The Spurs made a huge move this offseason by trading away Dejounte Murray. It was a transaction made with eyes on the future, and it could pay off greatly, but it also had some repercussions in the present, as it left San Antonio without a starting point guard for the first time in years.
While the franchise is rightfully thinking past next season in this new path its embarked on, the front office will have to make a big decision in the next few weeks by choosing between two options when it comes to filling the lead guard role, each with their own positives and drawbacks.
Playing the young guards could speed up their development but slow down others’
There’s no need for another big move. The Spurs could simply decide to guarantee Tre Jones’ contract and stay put. Jones could be the starter and the rest of the ball handling and playmaking duty could be split between Josh Primo, Blake Wesley and Malaki Branham. It’s what seems to make the most sense, since competing doesn’t appear to be the biggest priority right now.
There are some upsides to picking this direction. Having a better idea of just how good Jones could be in an extended role before he enters free agency could be a wise move. He won’t likely ever be the engine of a great offense, but he might be able to become a good caretaker starting point guard. His assist-to-turnover ratio was stellar last season and he now has enough experience with the system to get the team into its sets. Actually creating good looks consistently and at a high rate for those who can’t do it on their own could be tough for him, but if Devin Vassell and Keldon Johnson get better at creating for themselves — a big if, admittedly — the starters could be able to put enough points on the board to compete most nights.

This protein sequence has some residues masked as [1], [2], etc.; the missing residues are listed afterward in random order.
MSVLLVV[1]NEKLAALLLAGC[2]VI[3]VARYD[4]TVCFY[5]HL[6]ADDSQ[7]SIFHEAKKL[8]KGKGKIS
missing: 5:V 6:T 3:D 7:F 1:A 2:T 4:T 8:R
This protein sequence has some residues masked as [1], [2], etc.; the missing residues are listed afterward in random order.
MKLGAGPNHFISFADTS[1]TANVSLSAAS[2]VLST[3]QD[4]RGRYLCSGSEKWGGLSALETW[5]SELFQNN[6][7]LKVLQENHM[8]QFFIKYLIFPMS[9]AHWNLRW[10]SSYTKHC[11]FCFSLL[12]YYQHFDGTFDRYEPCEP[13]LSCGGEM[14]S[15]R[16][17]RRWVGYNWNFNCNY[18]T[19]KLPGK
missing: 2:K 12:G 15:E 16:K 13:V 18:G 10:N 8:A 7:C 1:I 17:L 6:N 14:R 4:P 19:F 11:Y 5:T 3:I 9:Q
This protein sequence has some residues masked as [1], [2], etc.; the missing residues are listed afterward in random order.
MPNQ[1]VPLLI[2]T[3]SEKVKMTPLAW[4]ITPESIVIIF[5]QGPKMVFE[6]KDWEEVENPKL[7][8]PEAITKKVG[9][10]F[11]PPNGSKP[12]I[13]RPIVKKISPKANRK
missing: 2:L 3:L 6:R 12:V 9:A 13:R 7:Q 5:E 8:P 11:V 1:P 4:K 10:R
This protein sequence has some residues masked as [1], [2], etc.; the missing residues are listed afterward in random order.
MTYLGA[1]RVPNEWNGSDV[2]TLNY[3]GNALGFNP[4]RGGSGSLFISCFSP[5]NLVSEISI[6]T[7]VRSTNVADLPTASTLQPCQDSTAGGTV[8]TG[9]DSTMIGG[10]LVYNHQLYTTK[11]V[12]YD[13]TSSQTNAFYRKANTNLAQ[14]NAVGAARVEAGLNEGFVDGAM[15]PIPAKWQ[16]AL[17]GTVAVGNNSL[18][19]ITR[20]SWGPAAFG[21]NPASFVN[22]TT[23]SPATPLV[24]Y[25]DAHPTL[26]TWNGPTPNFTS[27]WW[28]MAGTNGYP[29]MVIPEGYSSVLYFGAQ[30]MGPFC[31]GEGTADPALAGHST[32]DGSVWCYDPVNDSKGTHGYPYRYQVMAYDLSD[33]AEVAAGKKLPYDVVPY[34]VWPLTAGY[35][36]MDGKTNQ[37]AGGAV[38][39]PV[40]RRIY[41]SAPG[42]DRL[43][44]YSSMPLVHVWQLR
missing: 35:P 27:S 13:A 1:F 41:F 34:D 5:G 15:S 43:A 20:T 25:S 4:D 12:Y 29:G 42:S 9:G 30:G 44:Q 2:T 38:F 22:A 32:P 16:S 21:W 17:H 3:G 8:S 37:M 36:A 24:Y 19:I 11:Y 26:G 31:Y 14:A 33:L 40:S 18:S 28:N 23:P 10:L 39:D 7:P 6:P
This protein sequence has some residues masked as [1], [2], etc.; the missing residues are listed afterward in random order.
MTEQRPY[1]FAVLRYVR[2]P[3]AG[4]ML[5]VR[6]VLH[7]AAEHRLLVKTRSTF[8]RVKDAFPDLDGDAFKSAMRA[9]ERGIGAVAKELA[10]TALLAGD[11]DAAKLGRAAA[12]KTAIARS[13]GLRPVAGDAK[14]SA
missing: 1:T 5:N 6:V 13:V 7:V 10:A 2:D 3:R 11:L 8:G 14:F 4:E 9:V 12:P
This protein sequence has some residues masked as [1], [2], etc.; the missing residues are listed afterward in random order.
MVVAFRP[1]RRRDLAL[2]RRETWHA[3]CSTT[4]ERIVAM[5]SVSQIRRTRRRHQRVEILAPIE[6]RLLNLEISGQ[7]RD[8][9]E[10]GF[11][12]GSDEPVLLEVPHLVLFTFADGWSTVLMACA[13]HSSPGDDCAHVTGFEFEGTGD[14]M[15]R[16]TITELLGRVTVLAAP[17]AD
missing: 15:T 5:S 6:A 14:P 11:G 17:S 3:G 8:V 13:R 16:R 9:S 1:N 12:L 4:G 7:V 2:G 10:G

Things could get ugly when the second unit checks in. Wesley should do better with NBA-caliber spacing than he did in college, but he’s still very raw. Branham is more polished, but he’s better at creating for himself than he is at setting up others. The rookies shouldn’t really be trusted to be main ball handlers, at least early in their first year, so the success of this strategy would largely come down to Josh Primo.
Primo got opportunities to show his ability to be the initiator last season, especially in the second half. The results were mixed. His ball handling simply wasn’t good enough most nights, and he took some unnecessary risks at times, which resulted in sloppy turnovers. Even in the G League he coughed the ball up almost as much as he assisted teammates, so the issue is real. He clearly has work to do before becoming a reliable creator, but it could be worth it for his development to be thrown into the fire in his second season. The vision is there and his ability to use his length to block shots on the ball could eventually make him an elite defender. Investing in him wouldn’t be the worst idea.